Sterile Leukocyturia Is Associated With Interstitial Fibrosis and Tubular Atrophy in Kidney Allograft Protocol Biopsies



Kidney allograft interstitial fibrosis and tubular atrophy (IF/TA) is associated with a poorer renal function and outcome. In the current clinical practice, an early diagnosis can only be provided by invasive tests. We aimed to investigate the association of sterile leukocyturia with Banff criteria histological findings in kidney allograft protocol biopsies. We studied 348 allograft biopsies from two different European countries performed at 8.5 + 3.5 months after transplantation. In these cases, the presence of sterile leukocyturia (Leuc+, n = 70) or no leukocyturia (Leuc−, n = 278) was analyzed and related to Banff elementary lesions. Only IF/TA was significantly different between Leuc+ and Leuc− groups. IF/TA was present in 85.7% of Leuc+ and 27.7% of Leuc− patients (p < 0.001). IF/TA patients had higher serum creatinine and presence of proteinuria (p < 0.05). Independent predictors of IF/TA were donor age, donor male sex, serum creatinine and Leuc+ (hazard ratio 18.2; 95% confidence interval, 8.1–40.7). The positive predictive value of leukocyturia for predicting IF/TA was 85.7% whereas the negative predictive value was 72.3%. These studies suggest that leukocyturia is a noninvasive and low-cost test to identify IF/TA. An early diagnosis may allow timely interventional measures directed to minimize its impact and improve graft outcome.


acute rejection


chemokine (C-C motif) ligand 2


confidence interval


cold ischemia time


calcineurin inhibitor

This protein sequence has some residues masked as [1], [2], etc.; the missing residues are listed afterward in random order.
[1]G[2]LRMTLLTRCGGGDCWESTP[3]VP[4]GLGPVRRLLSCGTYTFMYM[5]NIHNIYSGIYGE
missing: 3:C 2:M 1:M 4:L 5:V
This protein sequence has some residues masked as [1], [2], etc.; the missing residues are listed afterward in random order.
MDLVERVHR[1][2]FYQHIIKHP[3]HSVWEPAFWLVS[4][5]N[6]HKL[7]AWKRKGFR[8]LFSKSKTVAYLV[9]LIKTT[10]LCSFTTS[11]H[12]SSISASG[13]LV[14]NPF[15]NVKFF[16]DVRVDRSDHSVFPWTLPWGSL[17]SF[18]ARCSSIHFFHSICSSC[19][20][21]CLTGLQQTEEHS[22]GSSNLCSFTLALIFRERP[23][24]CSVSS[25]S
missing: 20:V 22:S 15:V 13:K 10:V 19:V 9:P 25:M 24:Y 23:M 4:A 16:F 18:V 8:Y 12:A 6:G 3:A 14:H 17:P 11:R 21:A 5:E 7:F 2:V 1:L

deceased donor


delayed graft function


end-stage renal disease


hazard ratio


interstitial fibrosis and tubular atrophy


living donor


sterile leukocyturia


no leukocyturia




negative predictive value


positive predictive value


ribonucleic acid


standard deviation


Interstitial fibrosis and tubular atrophy (IF/TA) constitute one of the most important histopathological entities associated with long-term renal allograft failure in protocol biopsies taken early after renal transplantation [1, 2]. The Banff grade of IF/TA correlates with lower estimated GFR and higher proteinuria [3, 4], and its predictive value on outcome has been shown to be independent from clinical and analytical parameters such as serum creatinine, acute rejection or proteinuria [2]. The term “IF/TA without evidence of any specific etiology” was introduced in the revised Banff 2005 classification, to replace the previous “chronic allograft nephropathy,” because this name was thought to diminish attempts to determine the underlying cause of the histologic lesions [5, 6]. In fact, IF/TA seems to be the consequence of several processes involving both alloantigen-dependent and alloantigen-independent factors [3]. Its progression has been associated with preexisting donor damage, degree of sensitization, cold ischemia time (CIT), clinical and subclinical acute rejection, cyclosporine exposure and renal calcifications [7]. More recent studies have advocated that graft implantation injury may cause an early “silent inflammation” that leads to the development of IF/TA [8].